Upon reading Robert Bailey’s first novel, The Professor, I felt it was quite the thrilling tale, and it is a novel I highly recommend. I took some time before picking up the sequel, Between Black and White. Little did I know that I would finish it in four days, something I’ve never accomplished with a book of its size.
Between Black and White picks up immediately following the events of The Professor, from the perspective of a side character from the first book. Bocephus Haynes is convicted of a murder he is convinced he didn’t commit, despite all evidence mounting against him as the culprit. With nowhere to turn, he summons The Professor to try his case. The Professor isn’t convinced he can try a murder case, a field he’s completely inexperienced in, but he bites the bullet and takes it on. With the help of his new legal partner, Rick Drake, The Professor begins to uncover clues about the case which could provide an alternative to the evidence and the culprit. However, much like the last novel, there are demons on the other side who don’t want The Professor to succeed, and are willing to take violent measures to do so. It’s a race against the clock for The Professor and his team to keep their friends close and their enemies closer, as the life of their client is at stake.
The Professor was able to take a simple civil case and turn it into an adrenaline trip. Right from the beginning, the novel pulled the reader into what would otherwise be a boring case. The story was backed by genuine characters and a real understanding of the law on Bailey’s part. The antagonists were absolutely ruthless, and the power of heroic characters was what ultimately allowed the good guys to succeed. Between Black and White shaves away any flaws from The Professor, and amplifies the good stuff. Between is absolutely non-stop in its plot, character development, action, and suspense. It expands the premise from the first novel and introduces new characters, while capitalizing on what made the first novel great.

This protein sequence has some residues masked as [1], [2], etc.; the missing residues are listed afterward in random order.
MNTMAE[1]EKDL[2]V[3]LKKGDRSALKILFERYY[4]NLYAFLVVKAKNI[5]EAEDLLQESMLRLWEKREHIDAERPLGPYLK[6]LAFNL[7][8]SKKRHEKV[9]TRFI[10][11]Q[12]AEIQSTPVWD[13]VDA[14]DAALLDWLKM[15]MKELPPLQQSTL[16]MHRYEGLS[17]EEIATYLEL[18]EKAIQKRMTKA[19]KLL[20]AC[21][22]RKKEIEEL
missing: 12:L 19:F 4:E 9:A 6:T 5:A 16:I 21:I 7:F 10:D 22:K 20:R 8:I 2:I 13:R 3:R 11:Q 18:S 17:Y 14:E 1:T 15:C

What specifically makes Between better than The Professor is that it knows how to handle its story and characters with elements of law. The Professor spent a lot of time investigating the case and on the trial itself. In Black and White, the investigation takes up less time and is usually blended with some action to keep the pace going. The trial, while even more high-stakes than its predecessor, doesn’t take up much time either. The characters from the first novel are also greatly expanded upon. In addition, Black and White also has more villains, many of whom don’t reveal themselves until late. The Professor’s villain was that of a puppet master, whereas Black and White has more of a group of villains conspiring against the heroes, an element which is advantageous for this type of story…
One thing I mentioned in my Professor review was that the novel made great use of dramatic irony to keep the reader interested. This element is still used here, but to a greater effect. In The Professor, the reader knew what the villain’s plan was as the story delivered the clueless reaction from the heroes. Black and White is more sparing with its information. It teases, but it still leaves the reader asking questions and adds to the element of surprise.
I can do nothing more than recommend that you read Between Black and White, but read The Professor first. It is an absolute roller-coaster ride from start to finish and doesn’t let up. The characters are lovable, the law elements are once again handled very well, and it contains one of the most shocking character revelations I’ve ever read. Do yourself a favor, support an author, and read this book. You won’t regret it.
You can purchase Between Black and White here.
-David Brashier; Huntsville, Alabama; March 2016